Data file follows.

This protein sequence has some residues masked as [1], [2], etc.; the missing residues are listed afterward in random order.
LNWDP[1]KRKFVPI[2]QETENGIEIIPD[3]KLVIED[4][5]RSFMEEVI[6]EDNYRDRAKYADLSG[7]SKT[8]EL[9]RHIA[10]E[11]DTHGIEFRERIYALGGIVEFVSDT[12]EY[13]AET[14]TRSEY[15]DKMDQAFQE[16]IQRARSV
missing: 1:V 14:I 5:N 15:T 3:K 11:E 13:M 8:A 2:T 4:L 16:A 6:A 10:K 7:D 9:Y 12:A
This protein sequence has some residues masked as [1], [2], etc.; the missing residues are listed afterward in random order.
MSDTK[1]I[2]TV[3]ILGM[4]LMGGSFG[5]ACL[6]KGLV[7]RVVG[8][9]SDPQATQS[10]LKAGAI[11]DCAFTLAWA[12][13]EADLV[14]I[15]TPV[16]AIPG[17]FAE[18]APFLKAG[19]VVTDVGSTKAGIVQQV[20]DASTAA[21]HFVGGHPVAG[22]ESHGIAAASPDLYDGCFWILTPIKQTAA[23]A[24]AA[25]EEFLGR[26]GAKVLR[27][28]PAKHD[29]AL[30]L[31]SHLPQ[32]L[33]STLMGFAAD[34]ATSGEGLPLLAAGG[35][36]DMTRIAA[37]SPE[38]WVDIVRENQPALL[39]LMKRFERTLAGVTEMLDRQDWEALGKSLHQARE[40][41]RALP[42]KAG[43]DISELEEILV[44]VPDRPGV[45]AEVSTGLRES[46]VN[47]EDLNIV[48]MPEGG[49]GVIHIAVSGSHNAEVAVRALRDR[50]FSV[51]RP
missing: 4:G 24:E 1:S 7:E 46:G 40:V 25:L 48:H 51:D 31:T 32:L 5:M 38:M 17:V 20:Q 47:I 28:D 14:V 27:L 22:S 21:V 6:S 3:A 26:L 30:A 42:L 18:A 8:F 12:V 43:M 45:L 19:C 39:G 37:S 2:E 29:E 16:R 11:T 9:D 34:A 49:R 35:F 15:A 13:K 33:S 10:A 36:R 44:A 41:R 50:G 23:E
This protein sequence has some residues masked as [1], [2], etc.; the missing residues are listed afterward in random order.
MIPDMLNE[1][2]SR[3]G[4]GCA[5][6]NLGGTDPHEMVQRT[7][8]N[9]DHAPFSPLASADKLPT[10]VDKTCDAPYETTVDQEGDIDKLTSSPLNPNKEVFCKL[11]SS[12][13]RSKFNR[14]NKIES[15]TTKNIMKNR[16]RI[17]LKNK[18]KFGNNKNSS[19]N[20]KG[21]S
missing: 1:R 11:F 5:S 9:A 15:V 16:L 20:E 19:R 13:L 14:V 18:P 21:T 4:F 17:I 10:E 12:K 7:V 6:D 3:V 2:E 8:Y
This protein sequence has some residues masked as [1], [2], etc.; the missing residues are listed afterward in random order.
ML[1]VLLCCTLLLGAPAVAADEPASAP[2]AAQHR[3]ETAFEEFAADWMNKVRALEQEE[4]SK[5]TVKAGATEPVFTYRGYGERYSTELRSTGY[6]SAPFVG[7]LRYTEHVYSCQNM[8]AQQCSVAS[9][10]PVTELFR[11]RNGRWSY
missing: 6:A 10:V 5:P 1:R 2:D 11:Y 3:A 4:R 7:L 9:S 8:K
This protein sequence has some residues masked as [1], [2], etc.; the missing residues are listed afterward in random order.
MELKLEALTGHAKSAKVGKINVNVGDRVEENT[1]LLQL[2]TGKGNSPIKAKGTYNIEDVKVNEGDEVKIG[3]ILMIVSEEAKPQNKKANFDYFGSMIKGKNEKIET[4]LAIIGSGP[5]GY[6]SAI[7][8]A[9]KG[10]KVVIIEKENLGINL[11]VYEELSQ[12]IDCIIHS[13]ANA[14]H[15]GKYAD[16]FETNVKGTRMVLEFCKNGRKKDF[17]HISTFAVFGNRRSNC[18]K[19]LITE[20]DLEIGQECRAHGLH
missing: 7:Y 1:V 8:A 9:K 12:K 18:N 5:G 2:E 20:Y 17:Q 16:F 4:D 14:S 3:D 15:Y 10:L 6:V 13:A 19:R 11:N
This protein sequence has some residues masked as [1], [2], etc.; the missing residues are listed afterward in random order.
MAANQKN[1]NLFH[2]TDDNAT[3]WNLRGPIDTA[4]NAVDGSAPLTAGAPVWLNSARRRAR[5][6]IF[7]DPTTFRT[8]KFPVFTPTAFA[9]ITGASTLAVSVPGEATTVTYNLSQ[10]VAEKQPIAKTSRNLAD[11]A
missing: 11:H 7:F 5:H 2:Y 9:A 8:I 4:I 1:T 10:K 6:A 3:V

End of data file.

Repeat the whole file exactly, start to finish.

This protein sequence has some residues masked as [1], [2], etc.; the missing residues are listed afterward in random order.
LNWDP[1]KRKFVPI[2]QETENGIEIIPD[3]KLVIED[4][5]RSFMEEVI[6]EDNYRDRAKYADLSG[7]SKT[8]EL[9]RHIA[10]E[11]DTHGIEFRERIYALGGIVEFVSDT[12]EY[13]AET[14]TRSEY[15]DKMDQAFQE[16]IQRARSV
missing: 1:V 14:I 5:N 15:T 3:K 11:E 13:M 8:A 2:T 4:L 16:A 6:A 10:K 7:D 9:Y 12:A
This protein sequence has some residues masked as [1], [2], etc.; the missing residues are listed afterward in random order.
MSDTK[1]I[2]TV[3]ILGM[4]LMGGSFG[5]ACL[6]KGLV[7]RVVG[8][9]SDPQATQS[10]LKAGAI[11]DCAFTLAWA[12][13]EADLV[14]I[15]TPV[16]AIPG[17]FAE[18]APFLKAG[19]VVTDVGSTKAGIVQQV[20]DASTAA[21]HFVGGHPVAG[22]ESHGIAAASPDLYDGCFWILTPIKQTAA[23]A[24]AA[25]EEFLGR[26]GAKVLR[27][28]PAKHD[29]AL[30]L[31]SHLPQ[32]L[33]STLMGFAAD[34]ATSGEGLPLLAAGG[35][36]DMTRIAA[37]SPE[38]WVDIVRENQPALL[39]LMKRFERTLAGVTEMLDRQDWEALGKSLHQARE[40][41]RALP[42]KAG[43]DISELEEILV[44]VPDRPGV[45]AEVSTGLRES[46]VN[47]EDLNIV[48]MPEGG[49]GVIHIAVSGSHNAEVAVRALRDR[50]FSV[51]RP
missing: 4:G 24:E 1:S 7:E 46:G 40:V 25:L 48:H 51:D 31:T 32:L 5:M 38:M 17:V 20:Q 47:I 28:D 14:V 27:L 22:S 21:V 6:S 3:A 26:L 30:A 42:L 18:A 8:F 12:V 43:M 45:L 19:C 39:G 37:S 2:E 29:E 16:R 11:T 9:D 34:A 49:R 35:F 15:A 13:K 33:S 10:A 36:R 44:A 41:R 50:G 23:E
This protein sequence has some residues masked as [1], [2], etc.; the missing residues are listed afterward in random order.
MIPDMLNE[1][2]SR[3]G[4]GCA[5][6]NLGGTDPHEMVQRT[7][8]N[9]DHAPFSPLASADKLPT[10]VDKTCDAPYETTVDQEGDIDKLTSSPLNPNKEVFCKL[11]SS[12][13]RSKFNR[14]NKIES[15]TTKNIMKNR[16]RI[17]LKNK[18]KFGNNKNSS[19]N[20]KG[21]S
missing: 1:R 11:F 5:S 9:A 15:V 16:L 20:E 19:R 13:L 14:V 18:P 21:T 4:F 17:I 10:E 12:K 7:V 6:D 3:V 2:E 8:Y
This protein sequence has some residues masked as [1], [2], etc.; the missing residues are listed afterward in random order.
ML[1]VLLCCTLLLGAPAVAADEPASAP[2]AAQHR[3]ETAFEEFAADWMNKVRALEQEE[4]SK[5]TVKAGATEPVFTYRGYGERYSTELRSTGY[6]SAPFVG[7]LRYTEHVYSCQNM[8]AQQCSVAS[9][10]PVTELFR[11]RNGRWSY
missing: 6:A 10:V 5:P 1:R 2:D 11:Y 3:A 4:R 7:L 9:S 8:K
This protein sequence has some residues masked as [1], [2], etc.; the missing residues are listed afterward in random order.
MELKLEALTGHAKSAKVGKINVNVGDRVEENT[1]LLQL[2]TGKGNSPIKAKGTYNIEDVKVNEGDEVKIG[3]ILMIVSEEAKPQNKKANFDYFGSMIKGKNEKIET[4]LAIIGSGP[5]GY[6]SAI[7][8]A[9]KG[10]KVVIIEKENLGINL[11]VYEELSQ[12]IDCIIHS[13]ANA[14]H[15]GKYAD[16]FETNVKGTRMVLEFCKNGRKKDF[17]HISTFAVFGNRRSNC[18]K[19]LITE[20]DLEIGQECRAHGLH
missing: 7:Y 1:V 8:A 9:K 12:K 18:N 5:G 2:E 20:Y 17:Q 16:F 4:D 14:S 3:D 15:Y 10:L 6:V 13:A 19:R 11:N
This protein sequence has some residues masked as [1], [2], etc.; the missing residues are listed afterward in random order.
MAANQKN[1]NLFH[2]TDDNAT[3]WNLRGPIDTA[4]NAVDGSAPLTAGAPVWLNSARRRAR[5][6]IF[7]DPTTFRT[8]KFPVFTPTAFA[9]ITGASTLAVSVPGEATTVTYNLSQ[10]VAEKQPIAKTSRNLAD[11]A
missing: 11:H 7:F 5:H 2:Y 9:A 8:I 4:I 1:T 10:K 6:A 3:V